Meet Ashley Amin: 2017 ELab Fellow & Founder of CivicFleet.
As a 2017 ELab Fellow, Ashley is working on CivicFleet: a way to help individuals navigate complex health, financial and administrative processes.
Last month, Ashley was selected to participate in The Civic Tech Leadership Program, placing CivicFleet among the six exceptional project teams, and eight honorable mentions, selected for the program from a highly competitive group of submissions.
Civic leaders, organizations, funders and citizens are increasingly recognizing the power of technology to connect people, improve cities and make government more effective. The civic tech ecosystem is a convergence of a multitude of fields with a shared goal to advance open government and community action — a goal that resonates with the mission of ELab.
The Civic Tech Leadership Program, hosted by the National Democratic Institute in collaboration with Stanford University’s Center on Democracy, Development and the Rule of Law, was launched with this shared civic tech goal in mind. Bringing together young innovators in the U.S. and across the Middle East, Ashley Amin, Founder of Civic Fleet, competed in the month long, bilingual program. By connecting civic activists interested in using technology in their work with technology experts who wish to use their skills to build a more democratic world, the Civic Tech Leadership Program aimed to encourage and facilitate cross-cultural collaboration between young innovators in the two regions. Culminating in a bilingual video pitch competition, Ashley and her team competed and won the opportunity to participate in the in-person Innovators’ Exchange Mission in Silicon Valley and Washington, DC.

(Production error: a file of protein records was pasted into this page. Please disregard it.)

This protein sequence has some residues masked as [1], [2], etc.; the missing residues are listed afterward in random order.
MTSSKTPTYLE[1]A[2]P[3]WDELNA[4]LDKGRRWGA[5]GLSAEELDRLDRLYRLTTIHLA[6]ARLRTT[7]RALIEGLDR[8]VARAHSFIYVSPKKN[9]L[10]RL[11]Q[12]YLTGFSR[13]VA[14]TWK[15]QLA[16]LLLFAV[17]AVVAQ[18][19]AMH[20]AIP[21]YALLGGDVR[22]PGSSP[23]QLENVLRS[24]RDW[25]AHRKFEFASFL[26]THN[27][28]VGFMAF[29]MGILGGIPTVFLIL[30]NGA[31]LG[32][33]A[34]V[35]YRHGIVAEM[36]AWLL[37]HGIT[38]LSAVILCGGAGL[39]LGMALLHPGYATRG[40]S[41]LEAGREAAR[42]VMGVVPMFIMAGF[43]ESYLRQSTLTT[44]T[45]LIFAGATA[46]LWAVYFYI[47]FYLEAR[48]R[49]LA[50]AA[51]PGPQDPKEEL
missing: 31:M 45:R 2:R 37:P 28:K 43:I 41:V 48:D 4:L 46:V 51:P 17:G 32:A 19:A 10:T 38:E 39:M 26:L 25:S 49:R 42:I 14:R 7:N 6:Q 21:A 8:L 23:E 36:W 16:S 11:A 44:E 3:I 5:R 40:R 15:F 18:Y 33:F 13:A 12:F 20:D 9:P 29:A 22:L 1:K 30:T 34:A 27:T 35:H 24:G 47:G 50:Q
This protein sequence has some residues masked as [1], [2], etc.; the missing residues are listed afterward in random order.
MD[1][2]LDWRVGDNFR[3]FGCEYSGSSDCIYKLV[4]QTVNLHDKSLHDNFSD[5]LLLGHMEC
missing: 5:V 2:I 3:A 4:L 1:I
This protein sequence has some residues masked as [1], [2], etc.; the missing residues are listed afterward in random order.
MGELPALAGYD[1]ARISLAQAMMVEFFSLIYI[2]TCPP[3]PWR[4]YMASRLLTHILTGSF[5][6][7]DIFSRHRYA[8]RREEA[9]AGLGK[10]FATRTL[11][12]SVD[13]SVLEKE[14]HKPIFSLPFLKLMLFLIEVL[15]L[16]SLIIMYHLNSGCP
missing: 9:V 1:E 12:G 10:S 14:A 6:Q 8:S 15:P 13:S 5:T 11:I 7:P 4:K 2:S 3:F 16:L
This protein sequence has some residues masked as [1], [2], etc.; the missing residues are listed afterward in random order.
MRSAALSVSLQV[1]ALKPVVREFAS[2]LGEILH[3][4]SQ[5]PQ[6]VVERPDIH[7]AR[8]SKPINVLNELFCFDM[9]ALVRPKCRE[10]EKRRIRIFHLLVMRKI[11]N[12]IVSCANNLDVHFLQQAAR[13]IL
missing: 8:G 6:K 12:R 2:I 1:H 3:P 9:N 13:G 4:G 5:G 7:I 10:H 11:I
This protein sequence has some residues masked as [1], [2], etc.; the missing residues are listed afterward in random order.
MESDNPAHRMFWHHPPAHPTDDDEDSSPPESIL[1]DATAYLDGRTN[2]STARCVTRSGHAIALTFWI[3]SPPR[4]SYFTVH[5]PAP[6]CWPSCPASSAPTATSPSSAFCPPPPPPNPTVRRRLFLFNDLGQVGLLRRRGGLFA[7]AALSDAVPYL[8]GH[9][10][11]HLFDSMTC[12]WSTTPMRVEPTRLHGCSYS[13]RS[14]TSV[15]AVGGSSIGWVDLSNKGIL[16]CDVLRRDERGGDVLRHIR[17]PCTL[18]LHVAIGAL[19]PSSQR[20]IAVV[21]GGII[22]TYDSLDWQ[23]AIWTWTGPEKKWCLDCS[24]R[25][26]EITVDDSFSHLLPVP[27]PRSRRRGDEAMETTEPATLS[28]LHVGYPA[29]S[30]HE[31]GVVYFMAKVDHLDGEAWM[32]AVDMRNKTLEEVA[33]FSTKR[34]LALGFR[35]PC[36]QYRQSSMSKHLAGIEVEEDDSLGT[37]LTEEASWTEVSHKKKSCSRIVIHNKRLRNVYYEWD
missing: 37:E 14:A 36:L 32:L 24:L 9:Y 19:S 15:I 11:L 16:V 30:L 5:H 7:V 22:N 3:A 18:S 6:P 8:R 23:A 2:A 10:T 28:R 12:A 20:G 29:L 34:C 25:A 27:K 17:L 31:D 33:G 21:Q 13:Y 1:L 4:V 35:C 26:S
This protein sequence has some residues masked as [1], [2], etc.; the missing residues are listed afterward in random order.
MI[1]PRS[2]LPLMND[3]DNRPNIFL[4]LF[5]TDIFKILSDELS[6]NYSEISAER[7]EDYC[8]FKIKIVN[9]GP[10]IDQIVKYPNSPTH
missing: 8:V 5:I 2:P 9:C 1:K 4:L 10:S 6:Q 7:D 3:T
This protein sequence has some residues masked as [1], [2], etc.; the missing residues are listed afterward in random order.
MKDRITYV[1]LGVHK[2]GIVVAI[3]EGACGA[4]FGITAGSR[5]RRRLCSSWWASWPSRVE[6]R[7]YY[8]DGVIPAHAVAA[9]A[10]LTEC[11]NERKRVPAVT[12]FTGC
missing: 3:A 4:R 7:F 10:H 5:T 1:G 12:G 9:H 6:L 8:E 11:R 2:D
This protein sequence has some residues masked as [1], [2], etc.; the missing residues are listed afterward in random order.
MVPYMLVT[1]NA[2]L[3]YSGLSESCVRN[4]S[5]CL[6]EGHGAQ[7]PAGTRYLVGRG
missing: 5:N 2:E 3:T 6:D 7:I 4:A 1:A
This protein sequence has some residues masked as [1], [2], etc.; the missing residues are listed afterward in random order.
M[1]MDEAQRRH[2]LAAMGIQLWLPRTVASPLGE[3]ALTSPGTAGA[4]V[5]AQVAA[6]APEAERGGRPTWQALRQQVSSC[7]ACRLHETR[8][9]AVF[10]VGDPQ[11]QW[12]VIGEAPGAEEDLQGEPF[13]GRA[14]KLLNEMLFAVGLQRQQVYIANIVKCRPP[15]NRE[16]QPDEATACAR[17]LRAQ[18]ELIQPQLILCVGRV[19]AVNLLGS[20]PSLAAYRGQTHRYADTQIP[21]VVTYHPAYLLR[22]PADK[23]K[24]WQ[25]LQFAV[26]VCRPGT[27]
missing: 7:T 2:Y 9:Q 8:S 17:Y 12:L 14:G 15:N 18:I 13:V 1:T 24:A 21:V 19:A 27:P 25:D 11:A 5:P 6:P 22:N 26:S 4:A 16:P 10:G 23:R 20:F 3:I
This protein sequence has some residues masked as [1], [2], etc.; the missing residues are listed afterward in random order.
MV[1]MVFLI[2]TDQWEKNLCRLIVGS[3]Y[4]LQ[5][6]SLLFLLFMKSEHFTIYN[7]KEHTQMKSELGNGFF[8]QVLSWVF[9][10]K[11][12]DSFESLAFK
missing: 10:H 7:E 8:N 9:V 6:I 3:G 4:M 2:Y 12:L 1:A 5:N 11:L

During the trip, Ashley met with prominent change-makers, entrepreneurs, civic tech experts, and government leaders operating at the forefront of the global civic tech ecosystem. She said, “It was a great opportunity to learn from other leaders in the field, share our approaches to problem solving, and hear about the challenges we all are facing in using technology to make positive change for our communities.” During one meeting with Madeline Albright, she shared the reasoning behind the pin she wore that day. She explained that it was a snail today because “democratic progress is slow” and that we all have a role to play to steadily continue pushing forward and creating the change we wish to see in our communities.
The National Democratic Institute, in collaboration with Stanford University’s Center on Democracy, Development, and the Rule of Law launched the Civic Tech Leadership Program in the Fall of 2016. This program was made possible through the Stevens Initiative, with support from the U.S. Department of State and the Bezos Family Foundation. For more information: http://www.ndi.org/civic-tech-leadership-program